1st District state legislators preview upcoming session

Cascadia College President Eric Murphy moderates as 1st District legislators– from left — Rep. Derek Stanford, Rep. Shelley Kloba and Sen. Guy Palumbo answer questions about education, transportation and the environment.

Cascadia College hosted a question-and-answer session with State 1st District legislators on Jan. 9, giving lawmakers an opportunity to preview some of the work they hope to accomplish in the new year.

Eric Murphy, president of Bothell-based Cascadia College, served as moderator for the event. The 1st District includes Bothell, part of Mountlake Terrace and Kirkland.

State Sen. Guy Palumbo, Rep. Shelley Kloba and Rep. Derek Stanford — all Democrats –were part of a panel covering topics that included education funding, transportation and environmental concerns.

During his introduction, Stanford mentioned a bill that would bring more lottery money to fund education. Stanford said he is frequently asked why all of the $180 million in state lottery money generated is not going toward schools.

“Right now about 70 percent of that goes directly into education,” he said. “My bill will put the rest of it into education as well.”

On the topic of education, Murphy asked about the underfunding of special education and why — if it is considered to be basic education — several districts are having to use a third of local levy proceeds to subsidize it.

Kloba said that historically the state hasn’t provided enough money for special education, which can be partially attributed to an artificial cap on how much additional funding districts can receive.

“If that cap is around 13 percent, but 15 percent of your kids are special services, that’s going to have to come out of an additional pile of money,” she said.

Kloba said one of the her goals for the upcoming legislative session is to create a multiple-tiered funding system as opposed to the straight multiplier now used to cover special services.

The current education funding system ” perversely incentivizes” school districts who aren’t following best practices for inclusion of special education students, she said.

“We need to reflect that our current system perversely incentivizes not best practices for inclusion,” she said.

One of the most anticipated topics addressed by legislators was transportation, specifically improvements to Interstate 405 that would benefit commuters.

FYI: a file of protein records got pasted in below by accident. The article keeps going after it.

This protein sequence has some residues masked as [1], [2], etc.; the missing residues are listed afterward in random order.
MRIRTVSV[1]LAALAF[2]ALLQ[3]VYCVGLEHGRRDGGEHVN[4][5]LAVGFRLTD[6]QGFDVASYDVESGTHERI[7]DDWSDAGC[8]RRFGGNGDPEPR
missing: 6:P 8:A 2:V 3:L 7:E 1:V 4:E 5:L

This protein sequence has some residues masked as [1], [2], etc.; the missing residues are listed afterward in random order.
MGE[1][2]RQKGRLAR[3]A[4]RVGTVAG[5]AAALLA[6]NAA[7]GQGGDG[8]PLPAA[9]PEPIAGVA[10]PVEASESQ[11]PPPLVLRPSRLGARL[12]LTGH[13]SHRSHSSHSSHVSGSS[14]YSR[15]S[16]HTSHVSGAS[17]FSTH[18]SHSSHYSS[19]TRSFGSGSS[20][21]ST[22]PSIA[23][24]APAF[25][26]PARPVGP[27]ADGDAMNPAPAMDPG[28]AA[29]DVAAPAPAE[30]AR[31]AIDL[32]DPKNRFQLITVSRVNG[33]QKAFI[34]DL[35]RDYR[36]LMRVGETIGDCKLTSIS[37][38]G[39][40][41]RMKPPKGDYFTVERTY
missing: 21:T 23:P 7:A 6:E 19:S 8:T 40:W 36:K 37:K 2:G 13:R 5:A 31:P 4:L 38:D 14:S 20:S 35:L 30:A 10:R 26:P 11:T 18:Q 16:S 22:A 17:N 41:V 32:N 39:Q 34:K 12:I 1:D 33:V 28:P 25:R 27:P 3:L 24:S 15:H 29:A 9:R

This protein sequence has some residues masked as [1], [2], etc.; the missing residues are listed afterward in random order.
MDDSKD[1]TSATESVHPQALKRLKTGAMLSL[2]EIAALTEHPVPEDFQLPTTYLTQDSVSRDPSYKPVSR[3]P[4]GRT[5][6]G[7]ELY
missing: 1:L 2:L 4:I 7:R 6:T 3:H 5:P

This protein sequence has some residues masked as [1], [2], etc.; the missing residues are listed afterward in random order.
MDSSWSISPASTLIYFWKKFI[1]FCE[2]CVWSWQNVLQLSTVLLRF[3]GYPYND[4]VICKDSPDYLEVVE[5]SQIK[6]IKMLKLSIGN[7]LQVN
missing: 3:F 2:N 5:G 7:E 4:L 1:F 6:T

“If you’re coming from Canyon Park, Marysville or Monroe, you have to use these roads that intersect with 405,” Palumbo said. “It will immediately make our lives better if we can add the extra lane.”

Palumbo said the improvements would allow people easier commutes and more time spent at home with their families.

Kloba added that 1-405 enhancements will not only benefit commuters, but will also help businesses and distributors. “Not to mention great mobility improvements that help our farmers and manufacturers get their products to market,” she added. “All of those things rely on great mobility.”

Stanford said when he communicated with businesses in the area, transportation and commute are often a main priority.

“They’re relying on that transportation just like we are,” he said.

If the area wants to continue to attract new businesses, which will promote economic growth, Palumbo said a functioning transportation system is a priority.

As the area prepares for Sound Transit’s expansion in the 1st District, Stanford said  lawmakers need to stay on top of the process to ensure community expectations are met.

“We need to make sure they things we expect come through and they’re well-designed to work with our community,” he said.

As the questions turned toward the environment, Palumbo admitted 2018 was not a good year for those initiatives. However, he said 2019 will be better, with legislation that include a low-carbon fuel standard and a net-metering law for solar power.

“There’s a whole host of really good bills,” Palumbo said.

Palumbo also said he would like to see a ban on dredge mining. Washington is one of the last western states to allow dredge mining in rivers, “which is really bad for salmon and recovering trout,” he said.

As concern for the area’s orca whale population grows, Palumbo said it is a “sleeper issue” that could lead to a special session. To keep orcas from becoming extinct, something will have to be done soon, Palumbo said.

“We have to cut down on competition for their food, we have to cut down on vehicle noise that keeps them from finding their food and we have to take care of toxins that are leaking into their bodies,” he said. “We have to take bold actions here.”

Each of the legislators encouraged questions, concerns and feedback from their constituents. You can find your legislator and their contact information by entering your address at this link: https://app.leg.wa.gov/districtfinder/.

–Story and photo by Cody Sexton

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